Los Angeles singer-songwriter Jillian Banks, otherwise known as simply Banks, has been labelled with the tag “Artist to Watch” since the start of the year, garnering nominations for BBC Sound of 2014 and MTV’s Brand New for 2014, after Banks released her first two EPs, Fall Over and London, to positive reviews.
While Banks was more than deserving of the early recognition which came with being nominated for such awards – especially after the brilliant brooding intensity of Before I Ever Met You – such plaudits can be less of a blessing and more a curse. The exposure is certainly great, but it does also heap a whole lot of pressure on the artist. As a result, expectations for her debut LP, Goddess, are understandably high.
However, anyone who has been following the early stages of Banks’ career will be largely familiar with much of her first studio album, with several of the songs from her debut EPs making the cut. Although that is not necessarily a problem, it does take away some of the excitement surrounding the release of the record – something that is not rediscovered by the remainder of Goddess.
Those tracks that had previously made an impact still make an impression, with Waiting Game just as wonderfully compelling as it was when it appeared on the London EP. The track builds on Banks’ most prized assets, her vocal and the piano – which she taught herself as a teenager to get through her parents’ divorce – as she aches: “Don’t tell me listen to your song because it isn’t the same/ I don’t wanna say your love is a waiting game.”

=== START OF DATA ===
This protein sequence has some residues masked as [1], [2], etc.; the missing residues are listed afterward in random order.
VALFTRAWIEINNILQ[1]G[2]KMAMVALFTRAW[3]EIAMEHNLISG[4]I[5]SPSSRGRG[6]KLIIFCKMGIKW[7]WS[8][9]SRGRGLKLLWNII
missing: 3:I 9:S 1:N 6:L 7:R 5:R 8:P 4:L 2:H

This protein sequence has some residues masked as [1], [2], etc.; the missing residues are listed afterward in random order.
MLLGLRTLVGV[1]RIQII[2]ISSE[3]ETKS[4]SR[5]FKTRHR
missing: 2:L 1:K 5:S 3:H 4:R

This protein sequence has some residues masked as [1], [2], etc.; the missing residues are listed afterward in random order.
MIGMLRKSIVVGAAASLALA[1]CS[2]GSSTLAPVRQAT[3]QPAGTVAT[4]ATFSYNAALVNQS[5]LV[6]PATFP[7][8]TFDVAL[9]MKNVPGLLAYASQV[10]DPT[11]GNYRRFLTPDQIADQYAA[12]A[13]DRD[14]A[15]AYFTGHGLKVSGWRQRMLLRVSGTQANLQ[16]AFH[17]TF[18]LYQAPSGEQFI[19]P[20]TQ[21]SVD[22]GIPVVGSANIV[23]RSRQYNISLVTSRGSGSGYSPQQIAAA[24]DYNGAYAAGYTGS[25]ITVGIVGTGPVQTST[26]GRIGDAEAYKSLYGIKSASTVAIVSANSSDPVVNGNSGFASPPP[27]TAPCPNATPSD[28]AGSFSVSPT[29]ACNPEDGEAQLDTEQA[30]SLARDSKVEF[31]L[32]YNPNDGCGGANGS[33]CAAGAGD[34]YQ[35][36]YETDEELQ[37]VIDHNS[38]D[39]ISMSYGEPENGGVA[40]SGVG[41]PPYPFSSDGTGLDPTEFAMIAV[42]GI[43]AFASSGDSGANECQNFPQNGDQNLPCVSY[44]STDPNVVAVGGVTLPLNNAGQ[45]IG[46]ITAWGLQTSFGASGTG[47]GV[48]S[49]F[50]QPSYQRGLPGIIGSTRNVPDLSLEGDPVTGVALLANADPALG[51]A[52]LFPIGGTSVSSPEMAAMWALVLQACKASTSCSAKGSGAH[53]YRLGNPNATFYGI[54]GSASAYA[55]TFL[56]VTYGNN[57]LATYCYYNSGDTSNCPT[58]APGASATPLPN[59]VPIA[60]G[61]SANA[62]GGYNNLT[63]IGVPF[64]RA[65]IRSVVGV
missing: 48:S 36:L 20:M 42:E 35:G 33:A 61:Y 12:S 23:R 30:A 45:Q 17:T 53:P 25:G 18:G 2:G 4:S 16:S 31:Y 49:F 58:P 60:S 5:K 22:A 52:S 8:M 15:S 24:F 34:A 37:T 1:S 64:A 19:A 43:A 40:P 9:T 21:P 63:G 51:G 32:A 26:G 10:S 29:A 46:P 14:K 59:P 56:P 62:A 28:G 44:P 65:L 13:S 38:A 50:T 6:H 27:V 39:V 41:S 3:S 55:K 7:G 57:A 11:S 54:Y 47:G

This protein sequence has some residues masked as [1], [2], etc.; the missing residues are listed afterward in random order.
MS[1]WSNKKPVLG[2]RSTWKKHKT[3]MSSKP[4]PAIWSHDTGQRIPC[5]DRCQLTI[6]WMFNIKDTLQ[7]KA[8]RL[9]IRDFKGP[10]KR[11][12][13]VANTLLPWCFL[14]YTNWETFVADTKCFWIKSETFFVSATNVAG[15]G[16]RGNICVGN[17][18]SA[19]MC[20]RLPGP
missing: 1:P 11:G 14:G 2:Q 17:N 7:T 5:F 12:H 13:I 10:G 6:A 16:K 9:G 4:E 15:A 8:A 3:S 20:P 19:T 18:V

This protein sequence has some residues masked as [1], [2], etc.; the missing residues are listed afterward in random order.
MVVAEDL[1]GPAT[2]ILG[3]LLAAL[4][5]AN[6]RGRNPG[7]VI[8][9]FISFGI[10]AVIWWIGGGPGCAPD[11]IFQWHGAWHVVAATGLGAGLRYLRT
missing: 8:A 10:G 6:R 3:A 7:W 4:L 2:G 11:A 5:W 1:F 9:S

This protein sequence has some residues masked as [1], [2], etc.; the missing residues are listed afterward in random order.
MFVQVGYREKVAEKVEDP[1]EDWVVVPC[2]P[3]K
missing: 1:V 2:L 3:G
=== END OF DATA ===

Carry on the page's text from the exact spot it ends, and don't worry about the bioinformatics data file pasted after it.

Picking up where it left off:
The same goes for the Jamie Woon and Lil Silva-produced This Is What It Feels Like, which is another favourite from the London EP and demonstrates Banks’ at her woozy, R&B-inspired best. Then there’s the minimalistic Change, where she sounds assured and confident in her direction – displaying the sort of raw emotion that resulted in her opening for The Weeknd in 2013.
Yet for all the individual moments of sleek electronic beauty, Goddess as a whole often sounds frustratingly unconvincing and almost fragmented in its production. The tracks that had already been aired ahead of the album’s release sit uncomfortably amongst the rest, with part of the problem due to the number of producers involved over the lengthy 59-minute running time.
The end of Goddess, in particular, seems to completely ditch the electronic element that seemed at the core of Banks’ first few releases. Someone New is a straightforward acoustic ballad that sounds rather out of place, while closer Under The Table is a forgettable attempt at finishing the album with a track dripping in heartfelt intimacy. Far better is the piano-driven You Should Know Where I’m Coming From, even if it is somewhat heavy handed in its delivery.
It’s a shame as well, because the album starts off impressively with the Sohn-produced excellence of Alibi, where a moody electronic beat provides the foundations for a far more powerful and wide-ranging vocal delivery from Banks. Lead single Brain also makes good on the promise of those early EPs, with its stuttering beat slowly building towards a dramatic chorus that sees her really let loose.
That said, the overwhelming feeling that Goddess leaves is one of a missed opportunity. The album’s best moments only go to highlight how average the rest of it is and by the end it just begins to drag, with tracks like Fuck Em Only We Know sounding like an inferior version of Jessie Ware. Indeed, as talented as Banks is – and she remains a bright future prospect – she will struggle to justify the hype until she really nails down her sound.